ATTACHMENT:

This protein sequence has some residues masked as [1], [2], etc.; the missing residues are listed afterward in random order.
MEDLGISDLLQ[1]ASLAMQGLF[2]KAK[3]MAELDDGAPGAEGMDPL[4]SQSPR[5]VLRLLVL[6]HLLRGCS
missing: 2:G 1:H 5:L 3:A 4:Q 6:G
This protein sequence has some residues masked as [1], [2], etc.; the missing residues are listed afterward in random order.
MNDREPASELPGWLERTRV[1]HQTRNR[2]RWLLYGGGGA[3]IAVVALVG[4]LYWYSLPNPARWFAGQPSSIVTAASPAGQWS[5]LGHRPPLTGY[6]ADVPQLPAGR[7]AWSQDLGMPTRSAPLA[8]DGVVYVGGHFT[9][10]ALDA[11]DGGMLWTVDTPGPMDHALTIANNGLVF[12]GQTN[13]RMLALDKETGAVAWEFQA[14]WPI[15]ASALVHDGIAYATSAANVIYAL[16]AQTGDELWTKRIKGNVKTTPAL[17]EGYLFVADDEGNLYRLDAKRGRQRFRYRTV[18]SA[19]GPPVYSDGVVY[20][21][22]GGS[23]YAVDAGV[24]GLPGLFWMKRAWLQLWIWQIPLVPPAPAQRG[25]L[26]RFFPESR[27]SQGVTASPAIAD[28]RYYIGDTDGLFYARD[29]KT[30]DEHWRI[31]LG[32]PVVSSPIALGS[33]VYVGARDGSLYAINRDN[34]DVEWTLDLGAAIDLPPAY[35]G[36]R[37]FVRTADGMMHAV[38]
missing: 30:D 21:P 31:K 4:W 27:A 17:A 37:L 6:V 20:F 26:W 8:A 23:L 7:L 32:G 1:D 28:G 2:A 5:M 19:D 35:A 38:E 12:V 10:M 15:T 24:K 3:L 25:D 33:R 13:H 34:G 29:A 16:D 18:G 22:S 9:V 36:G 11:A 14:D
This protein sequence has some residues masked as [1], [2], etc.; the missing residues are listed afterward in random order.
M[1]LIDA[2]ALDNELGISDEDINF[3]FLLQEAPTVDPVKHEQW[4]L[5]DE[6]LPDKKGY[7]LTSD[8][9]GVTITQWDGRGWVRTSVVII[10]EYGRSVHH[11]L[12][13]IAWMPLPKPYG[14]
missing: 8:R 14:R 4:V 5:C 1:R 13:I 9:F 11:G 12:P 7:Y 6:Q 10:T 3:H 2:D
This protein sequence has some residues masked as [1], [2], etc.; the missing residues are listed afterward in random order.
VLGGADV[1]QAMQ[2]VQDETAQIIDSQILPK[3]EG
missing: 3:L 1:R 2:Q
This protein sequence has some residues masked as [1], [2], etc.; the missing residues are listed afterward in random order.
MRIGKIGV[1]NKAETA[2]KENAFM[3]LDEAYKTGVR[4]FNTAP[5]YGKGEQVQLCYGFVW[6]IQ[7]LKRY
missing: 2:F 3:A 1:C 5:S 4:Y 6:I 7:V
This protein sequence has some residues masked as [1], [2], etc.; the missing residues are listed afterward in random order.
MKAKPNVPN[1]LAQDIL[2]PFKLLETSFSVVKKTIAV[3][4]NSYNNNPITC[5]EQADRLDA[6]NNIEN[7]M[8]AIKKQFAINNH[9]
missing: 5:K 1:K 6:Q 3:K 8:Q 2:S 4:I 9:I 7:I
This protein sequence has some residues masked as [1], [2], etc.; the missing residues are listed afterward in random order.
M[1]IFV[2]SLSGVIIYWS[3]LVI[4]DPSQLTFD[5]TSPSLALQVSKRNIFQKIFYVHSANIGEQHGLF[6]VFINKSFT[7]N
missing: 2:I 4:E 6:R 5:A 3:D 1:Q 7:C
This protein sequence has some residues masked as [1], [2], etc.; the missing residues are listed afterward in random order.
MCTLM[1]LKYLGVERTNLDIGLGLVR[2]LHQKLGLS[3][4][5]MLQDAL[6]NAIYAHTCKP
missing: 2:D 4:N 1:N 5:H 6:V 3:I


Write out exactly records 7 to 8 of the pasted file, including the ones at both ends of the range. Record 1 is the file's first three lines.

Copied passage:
This protein sequence has some residues masked as [1], [2], etc.; the missing residues are listed afterward in random order.
M[1]IFV[2]SLSGVIIYWS[3]LVI[4]DPSQLTFD[5]TSPSLALQVSKRNIFQKIFYVHSANIGEQHGLF[6]VFINKSFT[7]N
missing: 2:I 4:E 6:R 5:A 3:D 1:Q 7:C
This protein sequence has some residues masked as [1], [2], etc.; the missing residues are listed afterward in random order.
MCTLM[1]LKYLGVERTNLDIGLGLVR[2]LHQKLGLS[3][4][5]MLQDAL[6]NAIYAHTCKP
missing: 2:D 4:N 1:N 5:H 6:V 3:I